Home Special Report LOIS AUTA: Disabilities advocate turns 41, promises more outreaches for Leprosy

LOIS AUTA: Disabilities advocate turns 41, promises more outreaches for Leprosy


By Martin Tachio

I have known Lois Auta’s siblings for over 30 years, since I was a school boy, back then at Government Secondary School Kagoro…the secondary school my disciplinarian Dad insisted I attend.

I never knew her then because she was always at home and hardly seen outside. Her elder brothers, Christopher and Scobby (now deceased) as we called him then, though were my seniors in that same school but we somehow got along.

It never occurred to me that these schoolmates of mine had a kid sister that was incapacitated by polio and was attending a different school nearer home.

My attention was eventually drawn to her after over 25 years since I left Kagoro; when in 2014 she was awarded the Mandela Washington Fellowship which entails some form of training at the University of Arizona, USA.

Since then, she has intervened and spoken for many disabled persons – including those with Hansen disease (leprosy).

She continues to do so for many other noble causes including an unsuccessful attempt at been elected into the Federal House of Representatives under Accord Party, AMAC/Bwari federal constituency.

I sat down with her on appointment at Tobix Garden, somewhere near next to Cash & Carry in Kado, Abuja, to talk about her early life and as the CEO of Cedar Seed Foundation, an NGO that she uses for interventions for the most vulnerable and disabled.

Recollecting the journey of her life, she said: “After my secondary education in Kagoro, my father walked up to me one day and told me, ‘Lois sitting in this village will not help you, you would have to go to the city…either Kaduna town or Abuja so that someone can see you and help you. But here, no one would. He told me and so I heeded to my father’s advise so shortly afterwards I arrived Abuja to stay with a relation.

‘Well, life was not that easy for a young girl on wheelchair. But thankfully, then the mobile phone business had started booming in Nigeria, so I started selling recharge cards and facilitating phone calls for people. Along the line, Iwas able to secure admission at the University of Abuja to study public administration at Diploma level.

“While in university, I cannot forget Mrs Lois Maikori who placed me on a monthly allowance to ensure things go well with me…may God continue to bless her.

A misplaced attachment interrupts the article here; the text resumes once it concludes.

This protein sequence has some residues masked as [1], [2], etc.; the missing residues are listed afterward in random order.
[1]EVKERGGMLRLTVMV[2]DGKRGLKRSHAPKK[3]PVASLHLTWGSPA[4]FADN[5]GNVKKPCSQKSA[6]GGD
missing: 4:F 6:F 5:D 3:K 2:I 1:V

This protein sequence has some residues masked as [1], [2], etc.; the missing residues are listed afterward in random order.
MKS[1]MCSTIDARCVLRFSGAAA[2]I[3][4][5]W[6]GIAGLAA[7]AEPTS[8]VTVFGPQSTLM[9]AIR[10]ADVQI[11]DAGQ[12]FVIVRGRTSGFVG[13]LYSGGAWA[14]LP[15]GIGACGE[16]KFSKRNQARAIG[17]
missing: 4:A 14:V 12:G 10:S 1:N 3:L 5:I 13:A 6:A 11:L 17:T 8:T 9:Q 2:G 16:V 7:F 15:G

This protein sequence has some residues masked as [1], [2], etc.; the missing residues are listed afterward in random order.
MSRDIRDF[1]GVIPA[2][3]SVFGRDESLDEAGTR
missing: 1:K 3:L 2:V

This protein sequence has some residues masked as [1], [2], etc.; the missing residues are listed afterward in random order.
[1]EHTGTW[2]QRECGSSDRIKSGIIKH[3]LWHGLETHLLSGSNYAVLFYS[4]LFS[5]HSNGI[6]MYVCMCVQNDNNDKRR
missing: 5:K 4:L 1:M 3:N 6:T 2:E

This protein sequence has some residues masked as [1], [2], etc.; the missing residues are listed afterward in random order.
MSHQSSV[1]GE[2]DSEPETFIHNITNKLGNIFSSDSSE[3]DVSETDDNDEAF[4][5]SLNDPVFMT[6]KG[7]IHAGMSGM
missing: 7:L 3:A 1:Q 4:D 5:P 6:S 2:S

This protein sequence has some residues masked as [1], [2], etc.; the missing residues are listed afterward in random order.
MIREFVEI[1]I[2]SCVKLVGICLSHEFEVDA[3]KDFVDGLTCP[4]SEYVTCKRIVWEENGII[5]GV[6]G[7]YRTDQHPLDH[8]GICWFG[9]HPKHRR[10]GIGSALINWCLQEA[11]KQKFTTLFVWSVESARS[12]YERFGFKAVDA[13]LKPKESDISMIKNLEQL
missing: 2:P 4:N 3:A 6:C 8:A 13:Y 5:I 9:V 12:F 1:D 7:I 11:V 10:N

” So after school it was time for industrial attachment (internship). I was among the few posted to the Pipeline Products Marketing Company (PPMC), asubsidiary of NNPC at the towers. There, I was doing my work not knowing that the human resources manager was observing me and talking to my supervisor in school about my conduct and grades…may God also bless Hajia Mariam Sani, she is retired now. After my internship, Hajia Mariam ensured that I was retained to work as a support staff in the NNPC.

“I want to tell you that these two women helped in guiding me and making me whom I have become today as my father envisaged when he told me in the village that it is in the city that someone will see and help me.

‘My father, may his soul rest in peace, did not live to see me go to the places I have been now or people I am helping in turn. While at NNPC, I got the Mandela Washington Fellowship and as a support staff of the firm I was not eligible for leave of absence. But thankfully my big uncle Engr.Andrew Yakubu who then was GMD approved it for me to go…so without Andrew Yakubu, the story would have been different because I may have to abandon my job which was sustaining me for the fellowship and return back and start afresh! So Engr. Yakubu is part of my success as well. I remember clearly that he was the one that gave me my first car.. Then subsequently Engr Yusuf Matashi, who was also in the NPDC, all of these individuals and organizations helped in no small measure in assisting me help others as I turn 41 today.

“The United States embassy in Nigeria, words cannot explain how resourceful and critically helpful they have been to me and Cedar Seed Foundation. Other international bodies and missions have all contributed immensely to the cause of the disabled in this country.

“As we move forward, I want Cedar Seed Foundation to intensify more outreaches for Hansen disease. You know Leprosy is curable but yet we keep raising leper colonies like in Yangoji near Abuja. That is the way forward now, asides from other outreaches.”

Lois Auta is the founder and Chief Executive Officer of Cedar Seed Foundation and has received awards for promoting disabled sports globally in the U.S and was among thirty young Nigerians hosted by President Mohammadu Buhari for technology innovation and Creativity.

She has advocated for the rights and betterment of the disabled in the Society for the past seven years.

In the cause of her advocacy and Cedar Seeds outright interventions, she has held meetings with world leaders such as John Kerry, Linda Thomas Greenfield, US Assistant Secretary of State African Affairs, Ambassador Rice, US Senators, Nigerian Presidents and other Global leaders.

Lois Auta is currently the Assistant National Coordinator of Advocacy for Women with Disabilities Initiative; President of the FCT Disabled sports Club Abuja, board member Federation of Civil Servants staff with Disabilities Multipurpose Cooperative Society, among several others.

In disability, she is quintessential at 41.

Martin Tachio, an Abuja based Multi-Media journalist and good governance enthusiast, writes from: Martins.tachio@gmail.com